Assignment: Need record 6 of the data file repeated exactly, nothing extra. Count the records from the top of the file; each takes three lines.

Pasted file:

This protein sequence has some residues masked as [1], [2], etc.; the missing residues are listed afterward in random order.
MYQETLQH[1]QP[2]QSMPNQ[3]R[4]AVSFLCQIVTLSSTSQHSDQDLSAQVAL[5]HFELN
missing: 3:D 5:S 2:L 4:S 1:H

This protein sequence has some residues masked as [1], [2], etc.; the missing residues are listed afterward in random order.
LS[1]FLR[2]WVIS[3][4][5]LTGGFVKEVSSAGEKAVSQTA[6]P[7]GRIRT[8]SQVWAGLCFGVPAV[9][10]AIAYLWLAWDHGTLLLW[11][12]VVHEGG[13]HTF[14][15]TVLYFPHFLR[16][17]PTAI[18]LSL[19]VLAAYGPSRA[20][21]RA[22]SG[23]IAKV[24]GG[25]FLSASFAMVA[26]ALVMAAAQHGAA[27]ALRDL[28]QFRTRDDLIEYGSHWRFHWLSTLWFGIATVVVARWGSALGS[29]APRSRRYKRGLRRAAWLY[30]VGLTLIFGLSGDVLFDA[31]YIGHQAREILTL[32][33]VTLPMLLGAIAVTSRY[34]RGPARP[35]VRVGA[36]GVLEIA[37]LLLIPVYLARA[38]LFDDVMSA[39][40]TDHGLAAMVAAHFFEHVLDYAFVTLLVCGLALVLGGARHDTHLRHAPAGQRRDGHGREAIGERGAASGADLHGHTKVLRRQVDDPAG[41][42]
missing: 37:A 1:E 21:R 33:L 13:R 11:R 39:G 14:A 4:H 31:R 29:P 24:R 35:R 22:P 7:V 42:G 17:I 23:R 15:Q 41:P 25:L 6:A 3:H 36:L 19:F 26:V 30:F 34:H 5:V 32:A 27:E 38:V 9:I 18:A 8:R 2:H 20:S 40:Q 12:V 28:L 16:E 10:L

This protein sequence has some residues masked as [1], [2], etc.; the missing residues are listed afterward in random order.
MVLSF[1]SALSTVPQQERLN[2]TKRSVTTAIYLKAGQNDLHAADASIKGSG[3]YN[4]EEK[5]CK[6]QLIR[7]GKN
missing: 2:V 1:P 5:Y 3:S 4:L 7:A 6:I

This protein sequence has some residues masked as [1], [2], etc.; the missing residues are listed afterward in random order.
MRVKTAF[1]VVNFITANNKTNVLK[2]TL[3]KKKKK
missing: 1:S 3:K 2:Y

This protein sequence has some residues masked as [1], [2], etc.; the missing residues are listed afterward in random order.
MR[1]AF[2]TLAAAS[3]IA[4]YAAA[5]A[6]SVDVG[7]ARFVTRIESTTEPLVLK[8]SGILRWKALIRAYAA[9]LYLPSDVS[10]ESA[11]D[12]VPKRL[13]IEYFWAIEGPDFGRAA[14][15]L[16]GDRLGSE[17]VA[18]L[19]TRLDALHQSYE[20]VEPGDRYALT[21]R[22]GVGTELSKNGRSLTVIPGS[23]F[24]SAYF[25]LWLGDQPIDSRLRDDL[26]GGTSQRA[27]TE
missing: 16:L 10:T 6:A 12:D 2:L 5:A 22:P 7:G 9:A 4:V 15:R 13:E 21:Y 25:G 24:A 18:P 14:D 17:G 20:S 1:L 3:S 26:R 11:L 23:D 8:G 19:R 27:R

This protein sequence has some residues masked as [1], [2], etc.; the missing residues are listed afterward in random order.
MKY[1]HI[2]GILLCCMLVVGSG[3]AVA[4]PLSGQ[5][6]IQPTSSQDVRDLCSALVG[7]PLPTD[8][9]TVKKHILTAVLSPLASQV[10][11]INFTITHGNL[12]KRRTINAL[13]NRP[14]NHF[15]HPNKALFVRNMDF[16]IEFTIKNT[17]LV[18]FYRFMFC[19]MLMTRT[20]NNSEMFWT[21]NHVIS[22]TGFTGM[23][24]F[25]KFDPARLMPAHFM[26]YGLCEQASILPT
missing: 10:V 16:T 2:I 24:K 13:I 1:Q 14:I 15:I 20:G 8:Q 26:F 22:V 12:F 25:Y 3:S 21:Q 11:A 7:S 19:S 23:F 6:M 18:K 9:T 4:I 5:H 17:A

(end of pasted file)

This protein sequence has some residues masked as [1], [2], etc.; the missing residues are listed afterward in random order.
MKY[1]HI[2]GILLCCMLVVGSG[3]AVA[4]PLSGQ[5][6]IQPTSSQDVRDLCSALVG[7]PLPTD[8][9]TVKKHILTAVLSPLASQV[10][11]INFTITHGNL[12]KRRTINAL[13]NRP[14]NHF[15]HPNKALFVRNMDF[16]IEFTIKNT[17]LV[18]FYRFMFC[19]MLMTRT[20]NNSEMFWT[21]NHVIS[22]TGFTGM[23][24]F[25]KFDPARLMPAHFM[26]YGLCEQASILPT
missing: 10:V 16:T 2:I 24:K 13:I 1:Q 14:I 15:I 20:G 8:Q 26:F 22:V 12:F 25:Y 3:S 21:Q 11:A 7:S 19:S 23:F 6:M 18:K 9:T 4:I 5:H 17:A